The Unending Cycle of Violence in Kaduna 

John Shiklam chronicles the root causes of the unending  cycle of violence in Kaduna State and also the measures put on ground by the present administration to ameliorate the situation 
For nearly 40 years, Kaduna State has been embroiled in multiple ethno-religious crisis that has pitted the southern part of the state against the northern part. In those 40 years, it’s been from one attack to another with alarming casualties and destruction of properties worth millions of naira.
Same scenario played out on October 18, this year. In this recent attack, over 70 people were killed in the bloody ethno-religious clash, which started in Kasuwan Magani community, a few kilometers from Kaduna metropolis.
This is the second time the Kasuwan Magani community had suffered from bloodshed. In February 2018, Muslim and and Christian youths in the area,  clashed over allegations that Muslim youths were having love affairs with Christian girls and converting them to Islam and marrying them. In the February incident, about  20 people were said to have been killed with hundreds of shops and houses burnt during the incident.
Ethno-religious Segregation
Bloody clashes in the state had polarised the people along ethno-religious lines. In Kaduna, the state capital, Muslims and Christians live in segregated communities. The cities are divided by the Kaduna River, with Muslims predominantly in the northern part of the metropolis, while christians are predominantly in the southern part of the city.
This divide between the two groups has deepened the sense of exclusion as some of the settlements from both sides are considered “no areas”.
The state is also divided along the North and South. The northern part of the state is populated by Muslims while the southern part is populated by Christians.
Sadly, this gulf has continued to widen following the persistent violence and failure of past and present administrations to address the real causes of the conflicts.
Past Crisis
The first crisis in the state was said to have occurred in 1980, in the same Kasuwan Magani, Kajuru Local Government Area of the state following disagreements over farmlands between the indigenous Adara ethnic group and the Hausa Fulani. Since then, Kaduna has become an epi-centre of ethno religious clashes,  resulting in the destruction of hundreds of lives and properties worth billions of naira.
Among some of the most  bloody clashes, were the 1987 riots at the College of Education, Kafanchan; the Zangon Kataf riots of 1992; the 2000/ 20001 Sharia riots; the 2002 Miss World riot and the post Presidential election violence in 2011, among several others.
Recent Mayhem 
Indeed, Kaduna State is not new to ethno-religious crisis. For over 30 years, the state had witnessed many bloody crisis which has retarded its development. The recent clash was no different.
Normally, every Thursday is the market day in Kasuwan Magani community and on that October 18, this year, commercial activities resumed as usual without any premonition about what was about to happen. At about 4:30 pm, when they where just closing from the market, violence erupted.
It was pandemonium galore as some persons armed with dangerous weapons like knives, sticks, machetes and guns unleashed mayhem. After the situation was controlled, two versions of the cause of the clash emerged.  One was that a suspected thief was said to have been caught and was being beaten. He was said to have been shouting his religious slogan as he was being beaten and members of his religious faith, swiftly rose to his defence, thus giving the incident a religious colouration.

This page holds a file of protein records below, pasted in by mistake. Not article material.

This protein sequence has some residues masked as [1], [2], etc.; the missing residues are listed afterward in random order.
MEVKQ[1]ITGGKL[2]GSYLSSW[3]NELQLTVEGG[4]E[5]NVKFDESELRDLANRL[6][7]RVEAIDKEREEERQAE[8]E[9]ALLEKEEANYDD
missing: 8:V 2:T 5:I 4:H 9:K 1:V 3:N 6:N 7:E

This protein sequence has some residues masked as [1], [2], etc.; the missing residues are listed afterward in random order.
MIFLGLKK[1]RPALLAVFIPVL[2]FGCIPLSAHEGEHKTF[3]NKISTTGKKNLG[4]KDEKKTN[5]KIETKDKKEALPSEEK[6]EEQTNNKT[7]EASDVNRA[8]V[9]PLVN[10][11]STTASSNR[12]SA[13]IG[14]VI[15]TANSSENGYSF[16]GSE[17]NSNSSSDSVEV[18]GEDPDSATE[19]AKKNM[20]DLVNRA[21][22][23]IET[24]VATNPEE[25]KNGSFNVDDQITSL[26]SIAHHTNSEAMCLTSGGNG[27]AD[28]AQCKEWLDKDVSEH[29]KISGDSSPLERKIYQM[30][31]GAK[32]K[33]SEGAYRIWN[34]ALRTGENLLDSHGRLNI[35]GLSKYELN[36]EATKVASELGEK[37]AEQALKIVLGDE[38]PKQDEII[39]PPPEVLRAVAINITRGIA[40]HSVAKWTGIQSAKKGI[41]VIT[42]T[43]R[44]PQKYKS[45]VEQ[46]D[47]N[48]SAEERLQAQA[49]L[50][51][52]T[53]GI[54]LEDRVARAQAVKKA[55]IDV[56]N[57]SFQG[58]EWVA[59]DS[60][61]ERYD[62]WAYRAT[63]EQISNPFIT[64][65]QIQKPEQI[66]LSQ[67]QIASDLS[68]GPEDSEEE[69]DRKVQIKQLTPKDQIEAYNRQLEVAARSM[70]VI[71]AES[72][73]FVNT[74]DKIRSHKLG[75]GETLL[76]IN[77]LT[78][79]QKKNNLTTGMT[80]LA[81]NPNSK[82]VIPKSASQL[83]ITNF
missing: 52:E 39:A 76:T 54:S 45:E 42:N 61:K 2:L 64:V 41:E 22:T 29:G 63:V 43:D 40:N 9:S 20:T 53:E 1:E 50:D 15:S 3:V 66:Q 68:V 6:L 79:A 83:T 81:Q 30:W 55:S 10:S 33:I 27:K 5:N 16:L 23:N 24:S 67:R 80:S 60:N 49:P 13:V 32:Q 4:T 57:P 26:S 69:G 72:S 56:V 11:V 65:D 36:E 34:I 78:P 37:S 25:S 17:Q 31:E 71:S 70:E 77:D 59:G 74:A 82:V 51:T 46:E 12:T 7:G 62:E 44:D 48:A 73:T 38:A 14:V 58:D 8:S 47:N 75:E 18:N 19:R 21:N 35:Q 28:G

The second version of the story had it
that a wheelbarrow pusher, who was  trying to find a space to offload some goods, accidentally hit a middle-aged man in the process, but instead of  apologising  to the man, an argument ensued between the duo, resulting in fisticuffs that led to clashes between Muslims and the indigenous Adara ethnic group, who are mainly Christians.
By the time soldiers, the police and other  security personnel were deployed to the area, many lives had been lost with several houses set ablaze. According to the Kaduna State Police Commissioner, Ahmad  Abdul-Raman, 55 people lost their lives in the clashes.
The Kidnap
Just when the situation was brought under control by the security agencies, the abduction of the paramount ruler of the Adara ethnic group, the Agom Adara, Mr. Maiwada Rapheal Galadima on Friday October 19, ignited yet another fire as youths in parts of the metropolis took to the streets, burning tyres and attacking people who were not of their religious faith. News of this  attack spread like wildfire to other places, prompting the youths to also mobilise and attack those who are not of their faith.
The traditional ruler was said to be on his way from Kaduna back to his palace in Kachia, headquarters of Kachia Local Government Area, when armed gunmen abducted him, alongside his wife and driver. His orderly and four palace guards were said to have been killed on the spot.
Rumours started spreading that the traditional ruler was kidnapped as reprisal for the killings in Kasuwan Magani. On Sunday, October 21, 2018, at about 4:00pm, the state capital became very tense following rumours of the reprisal attacks in Kujama, another community on the way to Kasuwan Magani, as hoodlums exploited the situation and started attacking people.
The incident led to the killing of another 22 people, while many others were injured, according to the Ben Kure, the Executive Secretary of the State Emergency (SEMA). In all, a total of 77 people were killed.
Apart from deploying security agents to the troubled spots, the state government also imposed a 24-hour curfew to ensure that the crisis did not engulf the entire city. The police commissioner disclosed recently that
a total of 97 people suspected to have taken part in the violence in the affected areas, were arrested and charged to court.
The Presidential Visit
During his recent visit to Kaduna State after the last bloody violence that engulfed the city, President Muhammadu Buhari vowed to ensure that the perpetrators are brought to book. At a meeting with traditional and religious leaders, which held at the Indoor Sports Hall of the Murtala Square, Kaduna, Buhari did not mince words for the perpetrators of the violence. Buhari, while addressing the traditional and religious leaders, said the federal government will not allowed perpetrators of such crimes to get way with it.
“The federal government will take strongest measures possible to punish perpetrators of these crimes. If in the past they got away scot free, we shall now hold everyone to account for these latest killings,” Buhari declared during the meeting. He said individuals and communities have obligations to comply with the law and uphold peace.
These obligations, he noted, “include respecting the rights of others to live wherever they choose, to worship freely and to pursue lawful livelihoods anywhere in this country”, stressing that  these are constitutional and human rights that “we as a government and people must uphold and depend.”

He said it was unacceptable that criminal elements can visit on citizens the wanton killings recorded in the Kasuwan Magani incident of October 18, 2018 and the unrest around Kaduna metropolis a few days later.